CJHS 410 Week 1 Skills and Characteristics of Mental Health Paper

Domestic Violence Crisis Intervention

Skills and Characteristics of Mental Health

Domestic Violence Crisis Intervention: Skills and Characteristics of Mental Health

In Washington DC, domestic violence has its own unit.  This specialized unit works as a liaison between victims, community, police, US Attorney’s office and other criminal justice agencies. The domestic violence unit is highly specialized with its own investigators, and provides training to officers who encounter domestic violence. This unit consists of police officers who work conjunction with human service workers in to coordinate a cases and provide legal as well as social support for the victims of domestic violence.

Besides educational material, the domestic violence unit provides services for domestic violence such as the domestic violence intake center:

The DVIC provides a single access point for victims of domestic violence by conducting intake evaluations, providing counseling, safety planning, assisting victims in drafting pleadings and other documents necessary for acquisition of protective orders and free legal representation (Metropolitan Police Department, 2017).

This unit also links with human services agencies that provide housing and financial support for victims and families. These services are varied and can include: welfare, social services, Medicare and Medicaid (Metropolitan Police Department, 2017).  Other agency involvement includes legal aid, private advocacy groups, and a variety of volunteer workers such as doctors and psychologists. The unit is deeply involved with human services agencies and this case involvement allows for multiple issues that normally occur in domestic violence cases to be dealt with more efficiently.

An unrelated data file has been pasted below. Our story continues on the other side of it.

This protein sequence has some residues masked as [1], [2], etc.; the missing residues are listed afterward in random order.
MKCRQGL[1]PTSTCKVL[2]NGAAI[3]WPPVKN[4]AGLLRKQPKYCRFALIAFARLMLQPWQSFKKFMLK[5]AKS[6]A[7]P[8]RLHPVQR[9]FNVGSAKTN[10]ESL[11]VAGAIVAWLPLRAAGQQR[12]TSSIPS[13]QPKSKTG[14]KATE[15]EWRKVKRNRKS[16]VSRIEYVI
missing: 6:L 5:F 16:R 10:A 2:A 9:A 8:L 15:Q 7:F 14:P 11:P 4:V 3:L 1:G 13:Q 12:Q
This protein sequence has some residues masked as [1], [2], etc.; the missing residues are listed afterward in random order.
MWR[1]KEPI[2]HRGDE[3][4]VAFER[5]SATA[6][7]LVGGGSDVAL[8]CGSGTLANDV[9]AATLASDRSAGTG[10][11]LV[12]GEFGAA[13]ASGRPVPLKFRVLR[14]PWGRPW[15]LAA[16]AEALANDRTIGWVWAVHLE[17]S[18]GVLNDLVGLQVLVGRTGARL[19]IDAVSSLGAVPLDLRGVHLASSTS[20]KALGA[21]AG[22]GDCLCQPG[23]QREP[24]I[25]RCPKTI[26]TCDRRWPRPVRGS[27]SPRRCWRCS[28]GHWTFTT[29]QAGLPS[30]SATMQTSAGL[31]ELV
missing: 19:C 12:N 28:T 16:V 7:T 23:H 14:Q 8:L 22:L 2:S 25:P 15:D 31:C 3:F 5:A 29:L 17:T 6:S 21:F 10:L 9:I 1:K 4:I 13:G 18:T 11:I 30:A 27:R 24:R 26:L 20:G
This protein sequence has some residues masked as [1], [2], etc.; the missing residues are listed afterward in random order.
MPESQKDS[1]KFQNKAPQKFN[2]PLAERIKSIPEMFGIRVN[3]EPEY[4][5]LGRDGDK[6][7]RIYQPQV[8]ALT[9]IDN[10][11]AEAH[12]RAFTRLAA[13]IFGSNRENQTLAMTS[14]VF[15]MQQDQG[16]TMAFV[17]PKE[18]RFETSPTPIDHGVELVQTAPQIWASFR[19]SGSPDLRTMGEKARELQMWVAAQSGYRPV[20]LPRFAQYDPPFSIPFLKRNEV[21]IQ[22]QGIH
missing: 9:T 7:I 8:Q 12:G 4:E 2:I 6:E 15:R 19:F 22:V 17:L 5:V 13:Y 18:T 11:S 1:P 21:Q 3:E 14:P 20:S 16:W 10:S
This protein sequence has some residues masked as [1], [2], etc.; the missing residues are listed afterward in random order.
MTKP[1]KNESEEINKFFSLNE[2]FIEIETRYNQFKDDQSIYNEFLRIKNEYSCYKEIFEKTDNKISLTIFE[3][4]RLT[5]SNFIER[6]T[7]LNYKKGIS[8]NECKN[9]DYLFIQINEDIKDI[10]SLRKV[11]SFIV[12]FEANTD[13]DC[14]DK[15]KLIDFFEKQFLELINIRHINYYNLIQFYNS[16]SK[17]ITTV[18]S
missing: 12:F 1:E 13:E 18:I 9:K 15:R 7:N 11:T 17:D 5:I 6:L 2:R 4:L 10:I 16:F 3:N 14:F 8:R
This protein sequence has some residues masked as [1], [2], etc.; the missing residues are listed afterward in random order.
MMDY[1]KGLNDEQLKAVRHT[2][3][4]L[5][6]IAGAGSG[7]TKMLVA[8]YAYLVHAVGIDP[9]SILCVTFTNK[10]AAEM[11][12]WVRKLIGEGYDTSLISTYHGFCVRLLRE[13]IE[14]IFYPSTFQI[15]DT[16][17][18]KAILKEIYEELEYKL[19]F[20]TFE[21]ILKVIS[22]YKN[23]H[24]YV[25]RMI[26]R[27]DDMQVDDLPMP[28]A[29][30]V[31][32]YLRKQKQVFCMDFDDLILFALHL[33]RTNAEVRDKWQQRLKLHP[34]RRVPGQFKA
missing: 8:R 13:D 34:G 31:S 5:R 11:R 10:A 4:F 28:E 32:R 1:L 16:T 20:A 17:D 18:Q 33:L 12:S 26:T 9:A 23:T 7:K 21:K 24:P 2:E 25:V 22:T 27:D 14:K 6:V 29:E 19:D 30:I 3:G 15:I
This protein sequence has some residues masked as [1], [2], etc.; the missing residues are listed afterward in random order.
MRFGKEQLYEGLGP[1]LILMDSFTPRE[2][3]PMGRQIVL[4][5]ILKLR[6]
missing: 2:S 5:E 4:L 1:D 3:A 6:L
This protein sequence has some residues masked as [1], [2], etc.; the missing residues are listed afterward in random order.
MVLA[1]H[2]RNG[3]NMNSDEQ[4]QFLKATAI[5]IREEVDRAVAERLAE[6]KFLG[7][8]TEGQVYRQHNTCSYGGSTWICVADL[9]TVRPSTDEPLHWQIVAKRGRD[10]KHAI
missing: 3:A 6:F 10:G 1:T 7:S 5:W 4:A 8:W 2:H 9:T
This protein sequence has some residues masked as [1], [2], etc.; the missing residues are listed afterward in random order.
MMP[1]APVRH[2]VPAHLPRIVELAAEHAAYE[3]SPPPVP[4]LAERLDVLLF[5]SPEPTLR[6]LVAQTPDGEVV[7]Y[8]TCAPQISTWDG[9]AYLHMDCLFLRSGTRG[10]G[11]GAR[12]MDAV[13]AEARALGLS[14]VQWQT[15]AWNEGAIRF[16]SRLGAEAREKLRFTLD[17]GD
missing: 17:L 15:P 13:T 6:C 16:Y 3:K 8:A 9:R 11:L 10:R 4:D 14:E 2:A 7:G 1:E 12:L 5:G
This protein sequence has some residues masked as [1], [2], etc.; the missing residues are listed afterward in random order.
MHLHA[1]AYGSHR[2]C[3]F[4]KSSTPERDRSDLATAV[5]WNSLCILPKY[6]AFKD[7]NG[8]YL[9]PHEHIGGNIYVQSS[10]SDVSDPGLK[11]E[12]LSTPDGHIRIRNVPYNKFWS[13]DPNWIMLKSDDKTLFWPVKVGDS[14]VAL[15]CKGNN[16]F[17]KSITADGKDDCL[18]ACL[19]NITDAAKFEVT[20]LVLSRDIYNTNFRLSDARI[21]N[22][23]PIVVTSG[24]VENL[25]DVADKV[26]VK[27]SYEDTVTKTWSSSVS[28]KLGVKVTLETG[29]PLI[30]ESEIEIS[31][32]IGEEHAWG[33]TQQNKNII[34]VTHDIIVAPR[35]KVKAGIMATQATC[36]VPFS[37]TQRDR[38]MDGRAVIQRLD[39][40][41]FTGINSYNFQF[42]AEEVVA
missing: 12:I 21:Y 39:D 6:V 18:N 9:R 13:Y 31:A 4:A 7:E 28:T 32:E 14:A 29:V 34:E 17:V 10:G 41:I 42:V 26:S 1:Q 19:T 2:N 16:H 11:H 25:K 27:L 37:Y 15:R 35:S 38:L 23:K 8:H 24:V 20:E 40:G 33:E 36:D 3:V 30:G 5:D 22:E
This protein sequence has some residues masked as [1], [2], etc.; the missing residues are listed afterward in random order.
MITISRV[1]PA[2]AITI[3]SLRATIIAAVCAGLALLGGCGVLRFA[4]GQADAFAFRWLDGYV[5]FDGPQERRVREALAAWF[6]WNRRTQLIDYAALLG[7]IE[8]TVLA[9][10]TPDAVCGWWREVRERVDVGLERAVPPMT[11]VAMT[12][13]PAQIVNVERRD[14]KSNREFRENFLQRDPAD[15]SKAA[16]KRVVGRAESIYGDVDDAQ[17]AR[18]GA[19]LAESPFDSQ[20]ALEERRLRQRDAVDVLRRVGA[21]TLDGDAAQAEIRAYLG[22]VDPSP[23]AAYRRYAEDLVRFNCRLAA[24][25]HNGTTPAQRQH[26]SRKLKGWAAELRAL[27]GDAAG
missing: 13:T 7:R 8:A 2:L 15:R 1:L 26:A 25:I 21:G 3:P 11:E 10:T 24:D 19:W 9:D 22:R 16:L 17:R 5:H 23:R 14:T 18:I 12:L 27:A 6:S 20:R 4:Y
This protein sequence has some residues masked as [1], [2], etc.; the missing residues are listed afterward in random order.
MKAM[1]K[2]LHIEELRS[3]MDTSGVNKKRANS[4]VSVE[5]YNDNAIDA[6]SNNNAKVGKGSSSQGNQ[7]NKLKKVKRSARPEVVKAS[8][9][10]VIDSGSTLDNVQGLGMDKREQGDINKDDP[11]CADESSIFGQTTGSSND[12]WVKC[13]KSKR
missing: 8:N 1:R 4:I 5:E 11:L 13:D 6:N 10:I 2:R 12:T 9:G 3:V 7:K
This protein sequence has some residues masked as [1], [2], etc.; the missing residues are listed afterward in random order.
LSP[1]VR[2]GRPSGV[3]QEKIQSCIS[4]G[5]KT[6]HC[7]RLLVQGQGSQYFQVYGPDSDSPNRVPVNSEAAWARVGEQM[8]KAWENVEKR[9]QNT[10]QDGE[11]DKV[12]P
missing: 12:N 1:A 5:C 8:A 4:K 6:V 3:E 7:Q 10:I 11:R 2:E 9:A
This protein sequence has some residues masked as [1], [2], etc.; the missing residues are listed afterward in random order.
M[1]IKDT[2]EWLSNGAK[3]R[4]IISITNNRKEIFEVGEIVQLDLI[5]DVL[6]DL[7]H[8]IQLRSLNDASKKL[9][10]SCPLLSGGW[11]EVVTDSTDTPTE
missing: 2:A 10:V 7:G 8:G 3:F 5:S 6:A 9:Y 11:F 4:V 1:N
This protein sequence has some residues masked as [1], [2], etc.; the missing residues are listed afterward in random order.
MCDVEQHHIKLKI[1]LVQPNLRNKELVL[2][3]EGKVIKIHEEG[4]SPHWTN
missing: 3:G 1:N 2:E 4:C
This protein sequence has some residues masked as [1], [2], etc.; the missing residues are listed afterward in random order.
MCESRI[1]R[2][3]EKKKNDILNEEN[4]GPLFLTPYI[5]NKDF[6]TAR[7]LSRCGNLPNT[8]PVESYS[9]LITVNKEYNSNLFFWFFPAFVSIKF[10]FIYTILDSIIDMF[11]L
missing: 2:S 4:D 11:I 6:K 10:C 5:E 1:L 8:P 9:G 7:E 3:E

Police Domestic Violence Units were introduced in early 1990s and were consolidated at a national level (Harwin, 2006) with staff specially trained to help people experiencing domestic violence ( Domestic Violence Liaison Officers‘) (Smartt, 2006). These Units are now renamed as Community Safety Units. Police officers are tasked to work closely with other statutory and non-governmental organisations to prevent domestic violence (local Domestic Violence Forums, IDVAs, CPS, ISVAs etc.) (Matczak, Hatzidimitriadou, & Lindsay, 2011).

This multiagency and multidiscipline approach was adopted by the Metropolitan Police Department due to the need to work with multiple problems that occur in these cases. For example, domestic violence is almost always connected with drug or alcohol abuse. These problems were not properly dealt with by police alone and the development of special human service based units allowed for better long term outcomes:

Clients noted that an added benefit to them would be if SVCs [multiagency appraoch] could offer or connect them with holistic services to address a range of issues associated with legal assistance, food, training and education, financial supports, housing, transportation, mental health, parenting, substance abuse, and domestic violence services (Williams, 2013).